Eagle Rock Alums Reflect on their Presentations of Learning

Among the things we’re proudest of at Eagle Rock School are our thrice-annual Presentations of Learning (POLs), during which our students present a self-appraisal of their educational progress during the previous trimester. And they do so each time before a live audience of teachers, administrators, notables and community members interested in alternatives to educational assessment.

This “rite of passage” gives students the chance to show what they’ve learned in the preceding months — a sort of show and tell for learning and academic progress. (Note: If you’d like to learn more about POLs, please read: Understanding Eagle Rock’s Presentations Of Learning.)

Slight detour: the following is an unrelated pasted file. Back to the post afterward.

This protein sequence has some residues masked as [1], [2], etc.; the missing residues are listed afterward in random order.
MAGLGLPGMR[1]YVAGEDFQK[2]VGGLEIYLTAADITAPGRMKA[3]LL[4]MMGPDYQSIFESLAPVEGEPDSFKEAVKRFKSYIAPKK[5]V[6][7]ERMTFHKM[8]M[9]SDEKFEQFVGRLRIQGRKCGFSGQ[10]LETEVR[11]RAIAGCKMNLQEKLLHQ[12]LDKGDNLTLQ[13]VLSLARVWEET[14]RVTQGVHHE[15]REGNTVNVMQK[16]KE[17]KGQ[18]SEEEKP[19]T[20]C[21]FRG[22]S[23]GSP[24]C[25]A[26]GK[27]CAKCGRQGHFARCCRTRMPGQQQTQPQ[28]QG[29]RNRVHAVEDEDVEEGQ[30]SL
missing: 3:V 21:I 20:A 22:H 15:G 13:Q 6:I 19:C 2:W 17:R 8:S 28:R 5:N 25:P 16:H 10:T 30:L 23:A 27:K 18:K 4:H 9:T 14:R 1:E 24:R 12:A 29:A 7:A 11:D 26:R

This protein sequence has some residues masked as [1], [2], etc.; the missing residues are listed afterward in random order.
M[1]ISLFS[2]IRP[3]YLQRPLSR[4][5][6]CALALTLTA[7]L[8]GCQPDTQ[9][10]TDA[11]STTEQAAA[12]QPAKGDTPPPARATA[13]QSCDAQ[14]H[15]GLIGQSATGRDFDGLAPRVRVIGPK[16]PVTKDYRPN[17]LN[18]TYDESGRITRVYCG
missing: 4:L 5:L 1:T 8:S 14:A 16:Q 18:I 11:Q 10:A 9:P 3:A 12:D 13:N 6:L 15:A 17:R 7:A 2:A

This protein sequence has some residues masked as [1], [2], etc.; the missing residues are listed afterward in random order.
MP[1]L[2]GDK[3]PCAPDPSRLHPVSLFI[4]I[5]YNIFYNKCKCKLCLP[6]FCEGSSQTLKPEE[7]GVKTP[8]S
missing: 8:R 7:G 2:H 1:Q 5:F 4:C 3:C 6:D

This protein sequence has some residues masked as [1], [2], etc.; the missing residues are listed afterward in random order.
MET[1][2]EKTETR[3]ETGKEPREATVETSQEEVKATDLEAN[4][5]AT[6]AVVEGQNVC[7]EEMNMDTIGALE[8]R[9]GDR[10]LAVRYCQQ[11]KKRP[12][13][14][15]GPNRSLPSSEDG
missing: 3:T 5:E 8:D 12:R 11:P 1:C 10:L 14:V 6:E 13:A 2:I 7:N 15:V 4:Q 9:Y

Presentation of Learning

Presentation of Learning

With that in mind, what we’re presenting below are the thoughtful memories and experiences of 15 Eagle Rock School graduates who, over their time here, presented their share of POLs. Some of these recollections provide insight into the process and others describe the life-changing effects such sessions have had on these grads lives since their departure from Eagle Rock.

We’re delighted and proud to hear from these former students, and we’re impressed with their take on POLs: Continue reading…

For Just a Short While, There Was a Poet Among Us

Edgar-Kunz-Poet-Eagle-Rock-School-VisitOakland, Calif., poet Edgar Kunz has been a familiar face around the Eagle Rock campus the past few months, sparking interest in poetry in the form of readings, presentations and visits to poetry slams.